In a nutshell
Vosselaar is a town of Frankish origin surrounded by forests. After the discovery of a miraculous statue of the Virgin Mary (according to the legend) in 1220, the town became a famous pilgrimage.
The centre of Vosselaar holds a remarkable piece of nature: the Rabbit’s Mountain (“Konijnenberg”). This crescent-shaped dune lies 36,33 meters above sea level and is the largest drifting dune in the Antwerp Campine region. The Rabbit’s Mountain has a length of 700 meter and a width ranging from 70-120 meter. The height of this dark yellow loam drifting dune is variable and indicated on a measuring pole. The dune and the surrounding area (18 hectares) are supervised by the Monuments and Landscapes group and are mainly owned by the town itself (i.e., not in private hands). For that reason, access to the area is free for all visitors.
The Rabbit’s Mountain is a perfect playing ground for children (and their parents…) in all seasons. Occasionally, events are being organised on the Rabbit’s Mountain. It goes without saying that this area is one of the main attractions and assets of Vosselaar.
Source: ocmw Vosselaar
Vosselaar, you wished you lived there!
In the Northeast of the province of Antwerp, right in between the towns “Beerse”, “Turnhout”, “Kasterlee”, and “Lille” lies a remarkable town: “Vosselaar” (not to be .confused with another town with a very similar name: “Vorselaar”). The most important tourist attraction in Vosselaar is the Rabbit’s Mountain (“Konijnberg”), a large crescent-shaped dune forming a green zone right in the middle of town. This drifting dune with a height of approximately 36 meter is probably the highest in the Antwerp Campine area.
De vos in Vos-selaar – The “Vos” (translation: fox) in “Vosselaar” (literal translation: forest clearing where foxes live)
A bit less high than the Rabbit’s Mountain (“Konijnenberg”) in Vosselaar is the “Looy” or “Vosse” pole, a pole that separates 3 adjacent towns (“Beerse”, “Turnhout”, and “Vosselaar”). This particular pole is several centuries old and has 3 markings that indentify the 3 different towns: a “B” for “Beerse”, a “T” for “Turnhout”, and a graceful fox tail for “Vosse (fox) laar”. The fox is the town mascot; they even sell fox-shaped chocolates in the town hall.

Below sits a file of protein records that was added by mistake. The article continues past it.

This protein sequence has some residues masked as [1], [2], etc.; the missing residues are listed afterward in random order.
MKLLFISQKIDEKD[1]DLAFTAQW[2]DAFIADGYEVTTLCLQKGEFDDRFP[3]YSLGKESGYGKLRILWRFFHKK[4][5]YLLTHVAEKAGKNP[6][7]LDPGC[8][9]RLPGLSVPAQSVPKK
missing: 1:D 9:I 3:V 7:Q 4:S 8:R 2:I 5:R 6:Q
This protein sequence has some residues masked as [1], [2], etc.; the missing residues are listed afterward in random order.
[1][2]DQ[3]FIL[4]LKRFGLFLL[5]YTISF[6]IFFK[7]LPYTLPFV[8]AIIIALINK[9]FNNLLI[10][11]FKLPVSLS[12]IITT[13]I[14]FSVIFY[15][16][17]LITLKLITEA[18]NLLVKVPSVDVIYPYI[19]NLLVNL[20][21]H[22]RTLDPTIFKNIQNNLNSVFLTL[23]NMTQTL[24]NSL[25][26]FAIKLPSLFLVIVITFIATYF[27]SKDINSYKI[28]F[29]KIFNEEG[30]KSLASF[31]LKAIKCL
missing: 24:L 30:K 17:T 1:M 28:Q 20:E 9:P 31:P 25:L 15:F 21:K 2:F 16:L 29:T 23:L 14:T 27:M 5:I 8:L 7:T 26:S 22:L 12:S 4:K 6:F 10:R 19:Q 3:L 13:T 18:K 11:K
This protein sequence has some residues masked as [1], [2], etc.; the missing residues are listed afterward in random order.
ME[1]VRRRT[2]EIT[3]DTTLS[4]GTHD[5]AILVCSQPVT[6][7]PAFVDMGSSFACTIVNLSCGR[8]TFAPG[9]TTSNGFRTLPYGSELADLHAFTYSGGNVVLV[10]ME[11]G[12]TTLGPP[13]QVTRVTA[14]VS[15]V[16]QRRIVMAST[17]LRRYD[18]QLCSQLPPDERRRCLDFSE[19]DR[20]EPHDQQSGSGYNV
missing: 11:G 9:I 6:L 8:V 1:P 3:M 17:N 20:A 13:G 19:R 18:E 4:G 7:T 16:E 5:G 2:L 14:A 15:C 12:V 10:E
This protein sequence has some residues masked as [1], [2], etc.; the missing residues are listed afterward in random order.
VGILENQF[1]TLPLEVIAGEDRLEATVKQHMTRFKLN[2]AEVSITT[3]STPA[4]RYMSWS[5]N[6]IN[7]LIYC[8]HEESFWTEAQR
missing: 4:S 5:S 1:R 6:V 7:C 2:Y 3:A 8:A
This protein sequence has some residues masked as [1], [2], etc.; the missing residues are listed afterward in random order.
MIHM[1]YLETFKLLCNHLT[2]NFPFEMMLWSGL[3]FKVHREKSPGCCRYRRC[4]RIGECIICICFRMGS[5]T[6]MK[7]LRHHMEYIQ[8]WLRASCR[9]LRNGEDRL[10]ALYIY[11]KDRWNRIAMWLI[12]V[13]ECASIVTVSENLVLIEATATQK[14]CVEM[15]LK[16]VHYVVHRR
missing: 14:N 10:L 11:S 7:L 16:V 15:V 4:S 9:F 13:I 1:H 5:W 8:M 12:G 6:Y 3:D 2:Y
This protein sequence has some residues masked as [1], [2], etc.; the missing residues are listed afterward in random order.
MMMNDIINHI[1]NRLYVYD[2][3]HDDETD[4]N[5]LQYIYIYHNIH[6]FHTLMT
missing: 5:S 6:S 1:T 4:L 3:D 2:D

‘Messentrekkers’ – “Knife pullers”
The inhabitants of Vosselaar have a strange nickname: the knife pullers (“messentrekkers”). De origin of this nickname goes back to a fair that was being held in town in the 17th century. Everyone that lived in Vosselaar apparently came with some money and a knife. One of the attendants was a forester named Adrian Ghys, who started sowing pine tries in the area to prevent the sandy soil to erode any further in order to protect the centre of the town. He was a true pioneer as it was only in the second half of the 18th that the government launched the official advice to plant additional forest in the Campine area to prevent soil erosion. The forest where Adrian Ghys started sowing his pine trees, the “Grotenhout” forest, still exists today and is owned by the Flemish Region since 2000.
The name “VOSSELAAR”
The way “Vosselaar” is written has changed a lot over time. On the Ferraris maps (anno 1771-1778) it mentioned “Voresselaer” but other sources indicate “Vosselaer” (1356), “Vorsterlaer”(1383), “Voirsselaar” (1447), “Vosselaer” (1560), and the current “Vosselaar” (since 1930).
The name “Vosselaar” literally means a clearing in a forest where foxes (“Vossen” in Dutch) live. Another theory states that all names starting with “Vorsel” could be derived from the word “Vork”. The word ‘Vork’ is an old Dutch word for pine tree. The pine tree is the most common type of tree in the Campine region.
Source: IOE (Inventaris Onroerend Erfgoed)
The name “Taxandria” as official name for the region was gradually replaced by the name “Kempen” (the Campine).
Taxandria is still the most famous ancient name for the region. Taxandria, also called “Toxandria” or “Texondria”, is the name of a shire or county in the Frankish time. These shires or counties were also known as “pagus” and we thus had a “pagus Flandrensis” (Flemish pagus), a “pagus Bragbatense” (Brabant pagus), and many others. Over time, Taxandria, a name referring to a political region, was replaced by “de Kempen” (the Campine), a name referring to the fauna and flora found in the region.
ADAK exhumed a complete courtyard from the Iron Age in Vosselaar.
During August and September (2006) the Archaeological organisation of the Antwerp Campine area (ADAK) conducted research on the allotment Lindenhoeve in Vosselaar (the linden tree farm). This research led to the discovery of a complete floor plan of a farm from the mid Iron Age.
In order to preserve their discovery, the archaeologists conducted a complete surface covering exhumation over a total of approximately 5000m2 and created not less than 7 working pits. They discovered a complete floor plan of a farm, 7 smaller buildings, and 4 wells. It is suspected that the farm was inhabited during a single phase in the mid Iron Age (500-250 years BC). The main findings were shards of locally made handicraft. The eye catcher of the collection was an almost complete little jar which was found in a well.
Where, when and in which circumstances a commune in our village has arisen and has grown, is determine no longer.
Recent archaeological research has shown that of it in the north of Vosselaar, in the surroundings of the farmhouse Lindenhoeve already in the iron time (- 700 up to – 100) and possibly even former settlements have been. But at the beginning of our era each form of occupancy disappeared there.